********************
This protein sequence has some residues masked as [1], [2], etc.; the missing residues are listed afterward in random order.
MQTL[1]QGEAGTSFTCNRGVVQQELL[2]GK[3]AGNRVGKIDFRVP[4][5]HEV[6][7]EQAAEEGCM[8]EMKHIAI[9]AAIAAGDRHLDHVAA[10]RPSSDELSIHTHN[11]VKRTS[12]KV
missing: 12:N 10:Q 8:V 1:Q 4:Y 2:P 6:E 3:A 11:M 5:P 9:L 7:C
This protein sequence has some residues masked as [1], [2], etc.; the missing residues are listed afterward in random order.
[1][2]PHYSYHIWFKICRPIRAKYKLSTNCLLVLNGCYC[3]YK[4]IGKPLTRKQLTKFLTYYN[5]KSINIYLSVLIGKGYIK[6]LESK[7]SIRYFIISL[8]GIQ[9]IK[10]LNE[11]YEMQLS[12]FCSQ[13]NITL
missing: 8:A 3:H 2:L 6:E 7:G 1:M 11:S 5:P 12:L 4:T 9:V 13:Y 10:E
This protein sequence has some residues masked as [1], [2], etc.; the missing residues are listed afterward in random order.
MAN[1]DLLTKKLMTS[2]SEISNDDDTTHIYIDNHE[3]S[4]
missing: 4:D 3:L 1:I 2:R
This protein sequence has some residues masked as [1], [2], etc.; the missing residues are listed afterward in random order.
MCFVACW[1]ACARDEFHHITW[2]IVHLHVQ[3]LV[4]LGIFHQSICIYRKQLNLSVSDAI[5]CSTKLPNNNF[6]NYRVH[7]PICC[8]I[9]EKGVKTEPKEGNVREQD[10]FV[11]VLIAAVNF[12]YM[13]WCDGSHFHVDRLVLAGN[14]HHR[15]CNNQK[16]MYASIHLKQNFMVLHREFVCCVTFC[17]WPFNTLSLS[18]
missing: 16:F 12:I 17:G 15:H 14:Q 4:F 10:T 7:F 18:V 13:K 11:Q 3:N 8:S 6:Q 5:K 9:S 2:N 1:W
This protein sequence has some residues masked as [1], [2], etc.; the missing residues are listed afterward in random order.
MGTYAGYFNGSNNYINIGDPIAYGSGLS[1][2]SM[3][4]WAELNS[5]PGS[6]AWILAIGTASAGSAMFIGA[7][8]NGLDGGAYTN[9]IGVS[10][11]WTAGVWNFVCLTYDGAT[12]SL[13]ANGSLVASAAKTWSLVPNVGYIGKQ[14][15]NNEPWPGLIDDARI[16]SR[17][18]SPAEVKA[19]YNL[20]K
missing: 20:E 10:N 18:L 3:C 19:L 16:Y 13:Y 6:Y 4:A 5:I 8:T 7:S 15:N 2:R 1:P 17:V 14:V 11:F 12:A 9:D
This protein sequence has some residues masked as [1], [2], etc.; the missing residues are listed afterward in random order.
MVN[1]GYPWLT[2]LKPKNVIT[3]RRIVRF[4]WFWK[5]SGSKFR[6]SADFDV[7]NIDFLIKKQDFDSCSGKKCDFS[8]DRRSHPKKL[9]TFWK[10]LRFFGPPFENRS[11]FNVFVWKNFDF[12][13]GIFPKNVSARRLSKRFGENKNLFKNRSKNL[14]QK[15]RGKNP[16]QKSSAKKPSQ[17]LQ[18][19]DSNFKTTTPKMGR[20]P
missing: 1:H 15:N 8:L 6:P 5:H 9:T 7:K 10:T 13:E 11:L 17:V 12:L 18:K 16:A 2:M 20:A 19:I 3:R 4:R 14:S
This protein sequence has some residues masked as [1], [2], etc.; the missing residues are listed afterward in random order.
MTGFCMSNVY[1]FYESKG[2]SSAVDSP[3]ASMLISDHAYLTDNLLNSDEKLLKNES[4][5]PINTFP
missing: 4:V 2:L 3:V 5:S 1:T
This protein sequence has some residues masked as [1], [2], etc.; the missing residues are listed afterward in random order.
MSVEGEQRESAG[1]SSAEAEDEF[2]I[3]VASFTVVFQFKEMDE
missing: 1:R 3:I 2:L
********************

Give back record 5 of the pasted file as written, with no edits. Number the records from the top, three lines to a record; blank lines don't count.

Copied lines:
This protein sequence has some residues masked as [1], [2], etc.; the missing residues are listed afterward in random order.
MGTYAGYFNGSNNYINIGDPIAYGSGLS[1][2]SM[3][4]WAELNS[5]PGS[6]AWILAIGTASAGSAMFIGA[7][8]NGLDGGAYTN[9]IGVS[10][11]WTAGVWNFVCLTYDGAT[12]SL[13]ANGSLVASAAKTWSLVPNVGYIGKQ[14][15]NNEPWPGLIDDARI[16]SR[17][18]SPAEVKA[19]YNL[20]K
missing: 20:E 10:N 18:L 3:C 19:L 16:Y 13:Y 6:Y 4:A 5:I 8:T 7:S 15:N 2:R 1:P 17:V 14:V 11:F 12:A 9:D